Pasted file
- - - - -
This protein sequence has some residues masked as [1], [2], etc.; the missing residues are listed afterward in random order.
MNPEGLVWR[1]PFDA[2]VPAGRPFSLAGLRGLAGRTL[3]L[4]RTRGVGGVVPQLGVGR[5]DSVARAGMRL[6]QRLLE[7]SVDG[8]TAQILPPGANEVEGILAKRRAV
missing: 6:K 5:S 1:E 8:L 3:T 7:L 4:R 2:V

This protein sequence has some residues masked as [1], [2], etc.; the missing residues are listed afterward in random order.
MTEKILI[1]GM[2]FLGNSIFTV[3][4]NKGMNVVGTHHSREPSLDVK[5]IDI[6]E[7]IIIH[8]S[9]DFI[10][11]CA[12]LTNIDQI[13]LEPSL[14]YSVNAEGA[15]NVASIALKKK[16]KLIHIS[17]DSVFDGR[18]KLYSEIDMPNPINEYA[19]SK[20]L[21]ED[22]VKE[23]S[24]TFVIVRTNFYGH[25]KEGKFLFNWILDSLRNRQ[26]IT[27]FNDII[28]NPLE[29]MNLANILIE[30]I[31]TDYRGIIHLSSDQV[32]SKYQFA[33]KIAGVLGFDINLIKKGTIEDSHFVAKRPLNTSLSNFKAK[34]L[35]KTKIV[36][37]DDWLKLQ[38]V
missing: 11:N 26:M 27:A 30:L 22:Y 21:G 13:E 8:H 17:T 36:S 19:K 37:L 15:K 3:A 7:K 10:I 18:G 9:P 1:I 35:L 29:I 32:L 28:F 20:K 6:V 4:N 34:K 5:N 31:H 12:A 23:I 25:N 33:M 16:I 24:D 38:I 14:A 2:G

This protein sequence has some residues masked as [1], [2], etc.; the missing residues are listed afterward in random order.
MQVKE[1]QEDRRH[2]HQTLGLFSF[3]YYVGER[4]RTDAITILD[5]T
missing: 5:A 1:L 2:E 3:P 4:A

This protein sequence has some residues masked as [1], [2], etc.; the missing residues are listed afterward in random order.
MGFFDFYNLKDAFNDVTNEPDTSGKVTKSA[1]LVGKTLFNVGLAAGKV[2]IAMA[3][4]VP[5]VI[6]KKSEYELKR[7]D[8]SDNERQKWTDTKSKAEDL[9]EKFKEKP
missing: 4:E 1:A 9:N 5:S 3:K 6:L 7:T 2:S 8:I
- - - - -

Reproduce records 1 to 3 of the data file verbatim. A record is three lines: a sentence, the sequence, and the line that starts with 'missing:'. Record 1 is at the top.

This protein sequence has some residues masked as [1], [2], etc.; the missing residues are listed afterward in random order.
MNPEGLVWR[1]PFDA[2]VPAGRPFSLAGLRGLAGRTL[3]L[4]RTRGVGGVVPQLGVGR[5]DSVARAGMRL[6]QRLLE[7]SVDG[8]TAQILPPGANEVEGILAKRRAV
missing: 6:K 5:S 1:E 8:L 3:T 7:L 4:R 2:V

This protein sequence has some residues masked as [1], [2], etc.; the missing residues are listed afterward in random order.
MTEKILI[1]GM[2]FLGNSIFTV[3][4]NKGMNVVGTHHSREPSLDVK[5]IDI[6]E[7]IIIH[8]S[9]DFI[10][11]CA[12]LTNIDQI[13]LEPSL[14]YSVNAEGA[15]NVASIALKKK[16]KLIHIS[17]DSVFDGR[18]KLYSEIDMPNPINEYA[19]SK[20]L[21]ED[22]VKE[23]S[24]TFVIVRTNFYGH[25]KEGKFLFNWILDSLRNRQ[26]IT[27]FNDII[28]NPLE[29]MNLANILIE[30]I[31]TDYRGIIHLSSDQV[32]SKYQFA[33]KIAGVLGFDINLIKKGTIEDSHFVAKRPLNTSLSNFKAK[34]L[35]KTKIV[36][37]DDWLKLQ[38]V
missing: 11:N 26:M 27:A 30:L 22:Y 21:G 13:E 8:H 17:T 36:S 19:K 37:L 15:K 3:A 7:K 10:I 18:G 9:P 1:I 35:L 29:I 32:L 28:F 20:K 6:V 4:N 34:K 5:N 31:H 12:A 23:I 25:N 33:M 16:I 24:D 38:I 14:A 2:G

This protein sequence has some residues masked as [1], [2], etc.; the missing residues are listed afterward in random order.
MQVKE[1]QEDRRH[2]HQTLGLFSF[3]YYVGER[4]RTDAITILD[5]T
missing: 5:A 1:L 2:E 3:P 4:A